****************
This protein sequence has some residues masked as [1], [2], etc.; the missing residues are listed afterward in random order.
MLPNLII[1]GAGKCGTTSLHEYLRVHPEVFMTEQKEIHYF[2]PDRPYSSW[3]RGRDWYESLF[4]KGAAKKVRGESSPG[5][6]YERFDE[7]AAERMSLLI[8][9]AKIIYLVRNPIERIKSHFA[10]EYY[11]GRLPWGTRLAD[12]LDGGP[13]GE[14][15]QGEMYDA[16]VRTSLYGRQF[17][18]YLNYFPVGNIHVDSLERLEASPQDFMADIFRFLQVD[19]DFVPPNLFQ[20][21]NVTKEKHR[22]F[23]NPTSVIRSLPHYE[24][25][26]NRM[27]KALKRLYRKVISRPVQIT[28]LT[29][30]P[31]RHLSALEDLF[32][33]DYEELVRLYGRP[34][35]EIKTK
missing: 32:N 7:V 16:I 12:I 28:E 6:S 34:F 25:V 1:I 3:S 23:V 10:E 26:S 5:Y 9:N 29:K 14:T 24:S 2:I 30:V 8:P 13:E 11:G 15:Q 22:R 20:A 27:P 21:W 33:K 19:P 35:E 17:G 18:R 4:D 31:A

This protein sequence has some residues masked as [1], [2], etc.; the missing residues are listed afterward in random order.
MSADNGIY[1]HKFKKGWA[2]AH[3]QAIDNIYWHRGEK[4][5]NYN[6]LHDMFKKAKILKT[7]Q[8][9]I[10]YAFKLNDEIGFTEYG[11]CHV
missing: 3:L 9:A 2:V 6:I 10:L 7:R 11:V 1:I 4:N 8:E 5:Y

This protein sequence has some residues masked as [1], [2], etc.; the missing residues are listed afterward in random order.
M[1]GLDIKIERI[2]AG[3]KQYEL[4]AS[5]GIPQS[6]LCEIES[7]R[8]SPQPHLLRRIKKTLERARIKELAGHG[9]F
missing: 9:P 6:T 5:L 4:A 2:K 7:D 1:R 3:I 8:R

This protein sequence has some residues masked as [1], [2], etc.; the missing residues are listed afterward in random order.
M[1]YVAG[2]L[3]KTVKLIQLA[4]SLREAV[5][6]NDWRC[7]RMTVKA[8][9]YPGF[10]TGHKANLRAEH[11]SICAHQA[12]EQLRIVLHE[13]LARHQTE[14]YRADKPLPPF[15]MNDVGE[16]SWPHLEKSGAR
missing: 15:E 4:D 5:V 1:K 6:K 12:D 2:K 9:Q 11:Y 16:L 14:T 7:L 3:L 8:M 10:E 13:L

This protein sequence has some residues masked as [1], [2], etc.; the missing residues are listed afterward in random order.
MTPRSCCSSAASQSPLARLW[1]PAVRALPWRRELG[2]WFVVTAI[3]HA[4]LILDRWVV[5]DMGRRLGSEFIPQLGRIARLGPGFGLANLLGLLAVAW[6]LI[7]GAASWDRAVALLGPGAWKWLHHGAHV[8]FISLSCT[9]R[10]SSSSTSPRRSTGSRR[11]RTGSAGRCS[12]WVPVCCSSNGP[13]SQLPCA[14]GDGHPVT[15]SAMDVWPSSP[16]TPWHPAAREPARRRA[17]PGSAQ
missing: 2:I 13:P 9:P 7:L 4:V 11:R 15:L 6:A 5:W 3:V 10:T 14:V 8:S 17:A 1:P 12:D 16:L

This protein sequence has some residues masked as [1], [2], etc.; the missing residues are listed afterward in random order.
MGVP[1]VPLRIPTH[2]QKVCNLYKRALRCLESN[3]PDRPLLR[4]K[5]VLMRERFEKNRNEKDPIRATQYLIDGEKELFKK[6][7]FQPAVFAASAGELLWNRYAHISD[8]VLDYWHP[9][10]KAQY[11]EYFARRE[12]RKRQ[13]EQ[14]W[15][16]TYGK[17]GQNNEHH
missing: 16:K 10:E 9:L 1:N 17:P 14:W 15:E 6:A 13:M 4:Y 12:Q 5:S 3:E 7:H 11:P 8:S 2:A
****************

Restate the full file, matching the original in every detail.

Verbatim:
This protein sequence has some residues masked as [1], [2], etc.; the missing residues are listed afterward in random order.
MLPNLII[1]GAGKCGTTSLHEYLRVHPEVFMTEQKEIHYF[2]PDRPYSSW[3]RGRDWYESLF[4]KGAAKKVRGESSPG[5][6]YERFDE[7]AAERMSLLI[8][9]AKIIYLVRNPIERIKSHFA[10]EYY[11]GRLPWGTRLAD[12]LDGGP[13]GE[14][15]QGEMYDA[16]VRTSLYGRQF[17][18]YLNYFPVGNIHVDSLERLEASPQDFMADIFRFLQVD[19]DFVPPNLFQ[20][21]NVTKEKHR[22]F[23]NPTSVIRSLPHYE[24][25][26]NRM[27]KALKRLYRKVISRPVQIT[28]LT[29][30]P[31]RHLSALEDLF[32][33]DYEELVRLYGRP[34][35]EIKTK
missing: 32:N 7:V 16:I 12:I 28:E 6:S 34:F 25:V 1:I 3:S 23:V 10:E 26:S 5:Y 9:N 29:K 14:T 24:S 2:I 30:V 8:P 13:E 11:G 15:Q 22:R 20:A 27:P 21:W 33:K 19:P 35:E 17:G 18:R 4:D 31:A

This protein sequence has some residues masked as [1], [2], etc.; the missing residues are listed afterward in random order.
MSADNGIY[1]HKFKKGWA[2]AH[3]QAIDNIYWHRGEK[4][5]NYN[6]LHDMFKKAKILKT[7]Q[8][9]I[10]YAFKLNDEIGFTEYG[11]CHV
missing: 3:L 9:A 2:V 6:I 10:L 7:R 11:V 1:I 4:N 8:E 5:Y

This protein sequence has some residues masked as [1], [2], etc.; the missing residues are listed afterward in random order.
M[1]GLDIKIERI[2]AG[3]KQYEL[4]AS[5]GIPQS[6]LCEIES[7]R[8]SPQPHLLRRIKKTLERARIKELAGHG[9]F
missing: 9:P 6:T 5:L 4:A 2:K 7:D 1:R 3:I 8:R

This protein sequence has some residues masked as [1], [2], etc.; the missing residues are listed afterward in random order.
M[1]YVAG[2]L[3]KTVKLIQLA[4]SLREAV[5][6]NDWRC[7]RMTVKA[8][9]YPGF[10]TGHKANLRAEH[11]SICAHQA[12]EQLRIVLHE[13]LARHQTE[14]YRADKPLPPF[15]MNDVGE[16]SWPHLEKSGAR
missing: 15:E 4:D 5:V 1:K 6:K 12:D 2:K 9:Q 11:Y 16:L 14:T 7:L 3:L 8:M 10:E 13:L

This protein sequence has some residues masked as [1], [2], etc.; the missing residues are listed afterward in random order.
MTPRSCCSSAASQSPLARLW[1]PAVRALPWRRELG[2]WFVVTAI[3]HA[4]LILDRWVV[5]DMGRRLGSEFIPQLGRIARLGPGFGLANLLGLLAVAW[6]LI[7]GAASWDRAVALLGPGAWKWLHHGAHV[8]FISLSCT[9]R[10]SSSSTSPRRSTGSRR[11]RTGSAGRCS[12]WVPVCCSSNGP[13]SQLPCA[14]GDGHPVT[15]SAMDVWPSSP[16]TPWHPAAREPARRRA[17]PGSAQ
missing: 2:I 13:P 9:P 7:L 4:V 11:R 15:L 6:A 5:W 3:V 10:T 14:V 8:S 17:A 1:P 12:D 16:L

This protein sequence has some residues masked as [1], [2], etc.; the missing residues are listed afterward in random order.
MGVP[1]VPLRIPTH[2]QKVCNLYKRALRCLESN[3]PDRPLLR[4]K[5]VLMRERFEKNRNEKDPIRATQYLIDGEKELFKK[6][7]FQPAVFAASAGELLWNRYAHISD[8]VLDYWHP[9][10]KAQY[11]EYFARRE[12]RKRQ[13]EQ[14]W[15][16]TYGK[17]GQNNEHH
missing: 16:K 10:E 9:L 1:N 17:P 14:W 15:E 6:A 13:M 4:Y 12:Q 5:S 3:E 7:H 11:P 8:S 2:A